Chronic lymphocytic leukaemia (CLL)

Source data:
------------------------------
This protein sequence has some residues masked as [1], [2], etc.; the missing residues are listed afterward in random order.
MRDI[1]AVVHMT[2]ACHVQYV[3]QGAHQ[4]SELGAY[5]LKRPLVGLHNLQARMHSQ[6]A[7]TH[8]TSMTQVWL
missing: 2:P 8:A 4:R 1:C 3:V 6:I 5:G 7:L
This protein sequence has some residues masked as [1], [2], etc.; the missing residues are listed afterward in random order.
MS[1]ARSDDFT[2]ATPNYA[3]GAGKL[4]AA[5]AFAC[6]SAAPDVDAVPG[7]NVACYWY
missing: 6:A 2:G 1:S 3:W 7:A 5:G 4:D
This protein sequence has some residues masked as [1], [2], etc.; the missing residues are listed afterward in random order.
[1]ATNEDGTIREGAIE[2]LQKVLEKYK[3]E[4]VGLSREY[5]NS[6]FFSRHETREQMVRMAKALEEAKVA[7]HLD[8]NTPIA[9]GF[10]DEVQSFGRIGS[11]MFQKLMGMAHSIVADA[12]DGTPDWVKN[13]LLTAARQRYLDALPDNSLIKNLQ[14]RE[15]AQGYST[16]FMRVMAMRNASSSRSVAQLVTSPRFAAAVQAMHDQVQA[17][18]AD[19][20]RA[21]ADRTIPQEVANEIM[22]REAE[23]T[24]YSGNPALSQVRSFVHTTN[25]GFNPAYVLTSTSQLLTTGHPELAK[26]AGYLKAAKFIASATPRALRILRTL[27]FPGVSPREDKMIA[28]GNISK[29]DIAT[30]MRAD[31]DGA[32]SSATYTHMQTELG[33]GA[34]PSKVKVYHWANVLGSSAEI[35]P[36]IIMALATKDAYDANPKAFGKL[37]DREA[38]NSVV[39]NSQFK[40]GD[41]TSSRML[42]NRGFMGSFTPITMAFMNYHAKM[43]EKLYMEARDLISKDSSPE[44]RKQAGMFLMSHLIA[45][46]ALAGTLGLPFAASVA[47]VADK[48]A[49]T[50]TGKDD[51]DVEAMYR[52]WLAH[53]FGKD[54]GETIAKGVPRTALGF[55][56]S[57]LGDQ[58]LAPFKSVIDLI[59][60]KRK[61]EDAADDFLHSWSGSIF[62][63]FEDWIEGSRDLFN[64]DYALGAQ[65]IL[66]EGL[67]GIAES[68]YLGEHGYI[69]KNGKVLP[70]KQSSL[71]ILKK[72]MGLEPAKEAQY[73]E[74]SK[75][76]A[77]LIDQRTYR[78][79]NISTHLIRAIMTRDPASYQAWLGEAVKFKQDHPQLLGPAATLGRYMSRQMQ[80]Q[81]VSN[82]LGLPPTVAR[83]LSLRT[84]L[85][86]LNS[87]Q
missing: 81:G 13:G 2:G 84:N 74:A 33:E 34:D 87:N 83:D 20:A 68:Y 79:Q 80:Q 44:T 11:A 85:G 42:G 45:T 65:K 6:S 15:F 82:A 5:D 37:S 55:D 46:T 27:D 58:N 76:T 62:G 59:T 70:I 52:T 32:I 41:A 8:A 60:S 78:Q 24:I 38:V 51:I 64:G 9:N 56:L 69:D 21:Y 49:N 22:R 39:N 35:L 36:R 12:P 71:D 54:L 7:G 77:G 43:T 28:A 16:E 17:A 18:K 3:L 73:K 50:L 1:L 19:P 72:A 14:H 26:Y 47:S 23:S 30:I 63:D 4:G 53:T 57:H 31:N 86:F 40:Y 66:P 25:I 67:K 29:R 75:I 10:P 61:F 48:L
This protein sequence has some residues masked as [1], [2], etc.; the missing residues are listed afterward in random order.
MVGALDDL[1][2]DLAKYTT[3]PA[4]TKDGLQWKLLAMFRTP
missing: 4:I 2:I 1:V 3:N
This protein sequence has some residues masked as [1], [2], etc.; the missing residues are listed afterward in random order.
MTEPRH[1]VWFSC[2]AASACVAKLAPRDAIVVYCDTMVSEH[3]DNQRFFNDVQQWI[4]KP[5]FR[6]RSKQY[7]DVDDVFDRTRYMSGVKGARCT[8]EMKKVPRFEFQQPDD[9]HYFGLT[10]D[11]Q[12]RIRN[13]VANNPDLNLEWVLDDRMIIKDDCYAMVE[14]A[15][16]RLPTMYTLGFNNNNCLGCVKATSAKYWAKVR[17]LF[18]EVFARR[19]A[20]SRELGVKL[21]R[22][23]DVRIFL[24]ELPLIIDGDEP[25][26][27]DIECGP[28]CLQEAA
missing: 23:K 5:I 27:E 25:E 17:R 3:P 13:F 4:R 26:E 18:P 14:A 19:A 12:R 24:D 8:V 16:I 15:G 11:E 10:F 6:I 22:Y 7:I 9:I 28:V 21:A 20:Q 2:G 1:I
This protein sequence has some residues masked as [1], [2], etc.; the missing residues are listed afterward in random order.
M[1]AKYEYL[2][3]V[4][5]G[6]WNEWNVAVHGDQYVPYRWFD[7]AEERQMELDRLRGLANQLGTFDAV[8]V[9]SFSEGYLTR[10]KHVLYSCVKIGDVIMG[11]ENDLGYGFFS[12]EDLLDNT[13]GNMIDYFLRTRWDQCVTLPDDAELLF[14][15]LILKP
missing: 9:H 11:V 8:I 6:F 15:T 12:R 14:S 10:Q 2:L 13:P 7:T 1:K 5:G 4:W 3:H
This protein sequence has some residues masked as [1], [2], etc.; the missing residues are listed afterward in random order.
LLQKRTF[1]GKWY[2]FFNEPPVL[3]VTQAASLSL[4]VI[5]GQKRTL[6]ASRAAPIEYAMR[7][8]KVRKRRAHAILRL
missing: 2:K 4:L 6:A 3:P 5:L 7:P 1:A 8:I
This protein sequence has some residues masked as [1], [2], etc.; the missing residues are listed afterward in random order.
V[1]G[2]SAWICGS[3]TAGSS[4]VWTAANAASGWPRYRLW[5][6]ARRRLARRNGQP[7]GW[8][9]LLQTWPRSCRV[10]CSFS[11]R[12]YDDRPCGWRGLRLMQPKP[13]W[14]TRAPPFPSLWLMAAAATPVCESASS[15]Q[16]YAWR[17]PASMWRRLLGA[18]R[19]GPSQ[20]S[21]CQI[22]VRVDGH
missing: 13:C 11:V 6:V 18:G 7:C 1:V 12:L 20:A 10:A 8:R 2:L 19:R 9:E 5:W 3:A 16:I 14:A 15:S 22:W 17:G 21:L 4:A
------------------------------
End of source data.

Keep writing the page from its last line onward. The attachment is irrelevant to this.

Chronic lymphocytic leukaemia is a slowly progressing (chronic) malignant blood disease where morphologically normal looking B lymphocytes accumulate in the bone marrow, blood and lymphoid tissue (lymph nodes, spleen), leading to leucocytosis, lymphocytosis and, in some cases, to enlarged lymph nodes and/or splenomegaly. The clonal lymphocyte population gradually displaces the normal healthy haematopoiesis in the bone marrow. The subsequent bone marrow failure will lead to anaemia, neutropenia and/or thrombocytopenia. The diseased cells exhibit characteristic chromosomal changes, which have formed as a result of acquired mutations. The disease is not hereditary. In chronic monoclonal B-cell lymphocytosis (MBL), blood lymphocytes frequently carry surface antigens typical to CLL, i.e. they have the immunophenotype of CLL, but the number of lymphocytes is only slightly increased (less than 5 × 109/l) and other cell counts are normal. MBL is not considered a malignant condition, but the patient should, however, be monitored (for example, annually) because in some cases MBL may progress to CLL.